Prometheus is easily Scott’s best effort in years, offering food for thought along with your typical popcorn delights. But, if we can stretch the nutrition metaphor further, the film doesn’t finish its meal before moving onto dessert; abandoning a satisfying conclusion in favour of starting work on the inevitable sequel. Naughty Hollywood! Eat your greens!

4/5

Check out Simon’s other reviews here.

Prometheus opens in Australian cinemas June 7, 2012.

12 Responses to “Space oddity – Prometheus review”

  1. Dessert is spelled with two S`s.

  2. of course hollywood will follow with sequel………. that’s what they do, if they think worthwhile. With so much hype ‘for/against’ this title, ‘alien/not alien’ the exposure alone should ensue success good luck, i know i’m one of the dedicated people & this is on high priority ‘to see’ list

  3. Hmm… nice review as always but disappointing to hear that the ending was weak. If it weren’t for the sequel setup, some wishful thinking could have made me hope for a Director’s Cut with a proper ending, like with Blade Runner (several endings in fact, though I’ve only seen the two usual versions).

  4. Visually stunning and the soundscape is extraordinary. My advice is avoid contact with the 22 or so film trailers floating around marketing the film. Fans will notice the nod towards Alien. Worth a look just don’t eat seafood before watching.

  5. Just write a simple normal review instead of trying to use clever sentences & big words, to many attempts trying to come across as some highly educated film goer!

  6. Ii’ve got to say, I didn’t think the ending was weak. Sure, it was a touch ‘cliche’d’, which upon reflection is almost tragic in such an intelligent and original movie, however I did not care at the time. Really, I don’t care so much now. I haven’t seen a movie quite like this one in a very long time and I’m going to be going back to see it again soon. I look forward to the sequels.

  7. As always; an excellent summary and review. Thanks Simon.

  8. Nice, thoughtful review, Simon. I pretty well agree with you but I felt Prometheus lost its way far too often and that you might’ve been a little generous with your score.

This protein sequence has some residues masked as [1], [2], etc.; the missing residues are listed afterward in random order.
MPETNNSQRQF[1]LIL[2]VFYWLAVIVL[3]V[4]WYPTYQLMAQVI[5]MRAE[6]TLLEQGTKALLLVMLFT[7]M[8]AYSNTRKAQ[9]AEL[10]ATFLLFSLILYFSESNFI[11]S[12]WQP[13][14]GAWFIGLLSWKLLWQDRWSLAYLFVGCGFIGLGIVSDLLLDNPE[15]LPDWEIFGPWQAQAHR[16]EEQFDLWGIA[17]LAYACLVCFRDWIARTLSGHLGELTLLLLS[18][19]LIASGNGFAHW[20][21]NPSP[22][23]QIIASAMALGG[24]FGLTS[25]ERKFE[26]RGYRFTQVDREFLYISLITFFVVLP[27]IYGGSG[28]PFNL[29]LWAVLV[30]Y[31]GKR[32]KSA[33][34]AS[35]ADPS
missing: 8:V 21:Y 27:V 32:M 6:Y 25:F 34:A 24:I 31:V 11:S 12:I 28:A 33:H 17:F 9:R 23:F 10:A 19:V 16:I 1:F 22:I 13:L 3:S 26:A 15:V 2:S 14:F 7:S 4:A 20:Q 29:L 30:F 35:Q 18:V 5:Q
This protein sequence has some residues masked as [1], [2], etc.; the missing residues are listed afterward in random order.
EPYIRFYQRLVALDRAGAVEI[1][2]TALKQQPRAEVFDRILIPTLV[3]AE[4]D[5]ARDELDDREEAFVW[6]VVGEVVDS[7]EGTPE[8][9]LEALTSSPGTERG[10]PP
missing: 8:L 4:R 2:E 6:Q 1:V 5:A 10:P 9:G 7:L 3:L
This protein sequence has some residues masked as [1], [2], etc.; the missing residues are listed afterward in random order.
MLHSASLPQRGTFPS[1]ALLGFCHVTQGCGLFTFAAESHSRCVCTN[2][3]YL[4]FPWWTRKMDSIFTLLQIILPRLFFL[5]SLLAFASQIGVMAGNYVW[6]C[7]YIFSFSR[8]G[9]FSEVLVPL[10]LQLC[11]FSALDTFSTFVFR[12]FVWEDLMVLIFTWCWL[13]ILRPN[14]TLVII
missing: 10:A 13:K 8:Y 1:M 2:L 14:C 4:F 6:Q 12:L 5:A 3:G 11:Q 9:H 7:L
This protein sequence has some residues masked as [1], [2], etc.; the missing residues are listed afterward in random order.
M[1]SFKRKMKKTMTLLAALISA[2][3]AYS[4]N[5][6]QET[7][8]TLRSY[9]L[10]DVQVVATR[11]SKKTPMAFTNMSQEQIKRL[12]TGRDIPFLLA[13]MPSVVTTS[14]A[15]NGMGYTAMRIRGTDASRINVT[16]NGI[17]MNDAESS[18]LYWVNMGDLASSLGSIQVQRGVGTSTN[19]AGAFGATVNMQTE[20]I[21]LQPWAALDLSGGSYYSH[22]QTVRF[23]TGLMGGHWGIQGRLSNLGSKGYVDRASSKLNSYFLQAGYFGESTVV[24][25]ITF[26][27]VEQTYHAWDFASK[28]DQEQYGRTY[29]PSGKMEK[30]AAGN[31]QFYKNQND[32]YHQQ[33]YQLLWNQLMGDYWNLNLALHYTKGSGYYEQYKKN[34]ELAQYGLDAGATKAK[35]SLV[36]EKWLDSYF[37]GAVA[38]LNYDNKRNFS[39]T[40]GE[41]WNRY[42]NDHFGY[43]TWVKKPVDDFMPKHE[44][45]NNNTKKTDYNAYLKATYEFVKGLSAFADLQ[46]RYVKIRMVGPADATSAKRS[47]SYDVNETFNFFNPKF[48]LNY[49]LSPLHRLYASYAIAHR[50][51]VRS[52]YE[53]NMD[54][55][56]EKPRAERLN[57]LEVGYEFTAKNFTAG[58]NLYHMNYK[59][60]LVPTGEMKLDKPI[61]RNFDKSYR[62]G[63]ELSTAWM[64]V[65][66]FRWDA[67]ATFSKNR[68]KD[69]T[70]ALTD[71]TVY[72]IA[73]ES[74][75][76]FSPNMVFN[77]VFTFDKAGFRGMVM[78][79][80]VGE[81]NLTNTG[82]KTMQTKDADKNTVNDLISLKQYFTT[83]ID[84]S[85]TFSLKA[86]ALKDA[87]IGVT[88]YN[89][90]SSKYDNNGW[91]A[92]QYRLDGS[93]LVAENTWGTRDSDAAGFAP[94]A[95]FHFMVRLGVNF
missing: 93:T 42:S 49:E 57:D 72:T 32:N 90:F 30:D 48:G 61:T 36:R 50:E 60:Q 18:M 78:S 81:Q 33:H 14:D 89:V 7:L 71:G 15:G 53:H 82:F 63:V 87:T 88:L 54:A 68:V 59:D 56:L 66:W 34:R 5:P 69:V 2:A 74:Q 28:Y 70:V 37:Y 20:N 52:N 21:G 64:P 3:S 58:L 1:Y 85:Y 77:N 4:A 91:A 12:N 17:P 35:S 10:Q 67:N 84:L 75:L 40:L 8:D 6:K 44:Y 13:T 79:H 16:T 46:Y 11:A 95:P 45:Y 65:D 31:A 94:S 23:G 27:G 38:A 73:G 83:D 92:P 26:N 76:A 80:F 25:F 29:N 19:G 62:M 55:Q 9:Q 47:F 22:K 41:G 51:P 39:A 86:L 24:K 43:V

Jr – you’ve obviously got a chip on your shoulder about intelligent film reviewing. Oh well, next time try putting a comma between ‘simple’ and ‘normal’ and spelling ‘to’ as in ‘… to many …’ as ‘too’.

  9. Thanks all for reading! It’s certainly a film that has generated a lot of discussion. Positive or negative, that’s always a good thing.

  10. Really boring movie. Another “Hugo”, if you will. People want to be entertained when they go see a movie–on this point alone Prometheus fails miserably.

    The worst part of this movie is that the story is so stupid and riddled with plotholes that it insults your intelligence and just kills your suspension of disbelief.

    Ridley Scott hasn’t made a good movie since Black Hawk Down. I think part of the problem is that he has not chosen good scripts lately. Visually, Ridley Scott is a genius but movie audiences want a story and characters they can relate to–Prometheus is such a huge disappointment in this respect. Nice visuals but no heart. Prometheus never connects with the audience at any point, and this is a real problem. Even the corny Dances with Smurfs by James Cameron was miles better than Prometheus because audiences could relate to some aspects of the story and characters.

    Honestly, since 1986’s Aliens, there hasn’t been a truly great sci-fi movie. Aliens just hit all the right buttons–great characters, solid plot, great suspense and thrills, and great action. Who can forget Ripley in mum mode kicking the alien queen’s ass? It just connects instantly with audiences–there was no need for tons of meaningless semi-mysterious dialogue like in Prometheus. Everyone understands how ferocious a mum can get when defending her child, people get this instantly. There is nothing like this in Prometheus, just emotionless dialogue and characters doing stupid irrational things.

    Wish that movie directors in general would study Aliens and get back to basics. Seriously folks, this is not rocket science–people just want to be entertained. If you’re going to spend hundreds of millions on a movie, (1)don’t insult the audience’s intelligence and (2)make sure the movie is entertaining. Look at Avengers 2012, not a classic by any means but entertaining and it cleaned out at the box-office.

    Heck, even The Artist 2011 was way more entertaining and thought-provoking than Prometheus–and it was made on a $15 million budget in black and white! If Blade Runner 2 is going to be more drivel like Prometheus, seriously Scott–don’t bother.

    The best science fiction movie in the past 3 years remains District 9–made on a small budget yet was superbly entertaining and thought-provoking. Even “Moon” by Duncan Jones (another sci-fi movie made on a small budget) kicks Prometheus’ ass bigtime.

  11. Such an overhyped movie with incredible stupid parts, reminds me of “The Grey”.
    “These are the questions that make Prometheus so rich” but not enough to distract from all those stupid plotholes and the forced wannabe-deepness-philosophy-for-12year-old-sh*t.